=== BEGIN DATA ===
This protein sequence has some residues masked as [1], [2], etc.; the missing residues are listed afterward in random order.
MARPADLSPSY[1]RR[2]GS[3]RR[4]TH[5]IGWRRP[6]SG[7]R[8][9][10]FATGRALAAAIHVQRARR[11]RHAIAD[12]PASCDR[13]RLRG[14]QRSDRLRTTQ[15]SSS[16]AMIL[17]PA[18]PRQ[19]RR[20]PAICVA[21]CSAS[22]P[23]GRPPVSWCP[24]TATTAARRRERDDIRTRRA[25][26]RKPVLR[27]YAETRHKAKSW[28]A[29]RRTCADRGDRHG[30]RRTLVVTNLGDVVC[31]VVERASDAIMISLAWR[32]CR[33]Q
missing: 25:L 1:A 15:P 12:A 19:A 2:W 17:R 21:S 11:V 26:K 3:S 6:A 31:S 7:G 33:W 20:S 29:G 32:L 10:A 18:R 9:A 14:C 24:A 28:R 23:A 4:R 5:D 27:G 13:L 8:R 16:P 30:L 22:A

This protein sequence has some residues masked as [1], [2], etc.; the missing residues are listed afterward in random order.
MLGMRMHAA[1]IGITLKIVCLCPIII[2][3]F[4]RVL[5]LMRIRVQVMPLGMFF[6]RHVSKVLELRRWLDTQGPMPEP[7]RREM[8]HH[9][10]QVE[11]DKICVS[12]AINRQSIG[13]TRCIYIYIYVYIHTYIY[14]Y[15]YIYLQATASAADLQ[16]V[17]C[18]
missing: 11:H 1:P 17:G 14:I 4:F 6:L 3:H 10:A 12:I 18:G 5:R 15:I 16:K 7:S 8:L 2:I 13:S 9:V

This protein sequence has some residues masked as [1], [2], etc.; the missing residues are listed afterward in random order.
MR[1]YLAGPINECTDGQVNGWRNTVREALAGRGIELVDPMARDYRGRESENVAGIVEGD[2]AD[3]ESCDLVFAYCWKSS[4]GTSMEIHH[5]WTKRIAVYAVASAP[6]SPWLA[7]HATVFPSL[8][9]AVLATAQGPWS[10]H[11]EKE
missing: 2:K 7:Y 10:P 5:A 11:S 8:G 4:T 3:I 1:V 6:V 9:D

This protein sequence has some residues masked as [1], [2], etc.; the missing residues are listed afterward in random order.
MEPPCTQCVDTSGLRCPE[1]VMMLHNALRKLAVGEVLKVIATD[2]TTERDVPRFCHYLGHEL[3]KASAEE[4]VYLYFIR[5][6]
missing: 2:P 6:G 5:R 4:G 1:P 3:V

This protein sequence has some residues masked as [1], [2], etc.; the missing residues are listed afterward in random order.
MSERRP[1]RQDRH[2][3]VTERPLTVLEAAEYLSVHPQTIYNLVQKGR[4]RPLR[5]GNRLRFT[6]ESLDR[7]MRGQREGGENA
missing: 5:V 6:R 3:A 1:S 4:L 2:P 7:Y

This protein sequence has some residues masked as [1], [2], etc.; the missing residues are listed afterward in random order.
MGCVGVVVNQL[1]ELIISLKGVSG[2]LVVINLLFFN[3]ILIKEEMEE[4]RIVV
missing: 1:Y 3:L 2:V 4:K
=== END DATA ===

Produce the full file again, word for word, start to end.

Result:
This protein sequence has some residues masked as [1], [2], etc.; the missing residues are listed afterward in random order.
MARPADLSPSY[1]RR[2]GS[3]RR[4]TH[5]IGWRRP[6]SG[7]R[8][9][10]FATGRALAAAIHVQRARR[11]RHAIAD[12]PASCDR[13]RLRG[14]QRSDRLRTTQ[15]SSS[16]AMIL[17]PA[18]PRQ[19]RR[20]PAICVA[21]CSAS[22]P[23]GRPPVSWCP[24]TATTAARRRERDDIRTRRA[25][26]RKPVLR[27]YAETRHKAKSW[28]A[29]RRTCADRGDRHG[30]RRTLVVTNLGDVVC[31]VVERASDAIMISLAWR[32]CR[33]Q
missing: 25:L 1:A 15:P 12:A 19:A 2:W 17:R 21:S 11:V 26:K 3:S 6:A 31:S 7:G 33:W 20:S 29:G 32:L 10:A 18:R 9:A 14:C 24:A 28:R 23:A 4:R 5:D 27:G 13:L 8:R 16:P 30:L 22:A

This protein sequence has some residues masked as [1], [2], etc.; the missing residues are listed afterward in random order.
MLGMRMHAA[1]IGITLKIVCLCPIII[2][3]F[4]RVL[5]LMRIRVQVMPLGMFF[6]RHVSKVLELRRWLDTQGPMPEP[7]RREM[8]HH[9][10]QVE[11]DKICVS[12]AINRQSIG[13]TRCIYIYIYVYIHTYIY[14]Y[15]YIYLQATASAADLQ[16]V[17]C[18]
missing: 11:H 1:P 17:G 14:I 4:F 6:L 3:H 10:A 12:I 18:G 5:R 15:I 16:K 7:S 8:L 2:I 13:S 9:V

This protein sequence has some residues masked as [1], [2], etc.; the missing residues are listed afterward in random order.
MR[1]YLAGPINECTDGQVNGWRNTVREALAGRGIELVDPMARDYRGRESENVAGIVEGD[2]AD[3]ESCDLVFAYCWKSS[4]GTSMEIHH[5]WTKRIAVYAVASAP[6]SPWLA[7]HATVFPSL[8][9]AVLATAQGPWS[10]H[11]EKE
missing: 2:K 7:Y 10:P 5:A 11:S 8:G 4:T 3:I 1:V 6:V 9:D

This protein sequence has some residues masked as [1], [2], etc.; the missing residues are listed afterward in random order.
MEPPCTQCVDTSGLRCPE[1]VMMLHNALRKLAVGEVLKVIATD[2]TTERDVPRFCHYLGHEL[3]KASAEE[4]VYLYFIR[5][6]
missing: 2:P 6:G 5:R 4:G 1:P 3:V

This protein sequence has some residues masked as [1], [2], etc.; the missing residues are listed afterward in random order.
MSERRP[1]RQDRH[2][3]VTERPLTVLEAAEYLSVHPQTIYNLVQKGR[4]RPLR[5]GNRLRFT[6]ESLDR[7]MRGQREGGENA
missing: 5:V 6:R 3:A 1:S 4:L 2:P 7:Y

This protein sequence has some residues masked as [1], [2], etc.; the missing residues are listed afterward in random order.
MGCVGVVVNQL[1]ELIISLKGVSG[2]LVVINLLFFN[3]ILIKEEMEE[4]RIVV
missing: 1:Y 3:L 2:V 4:K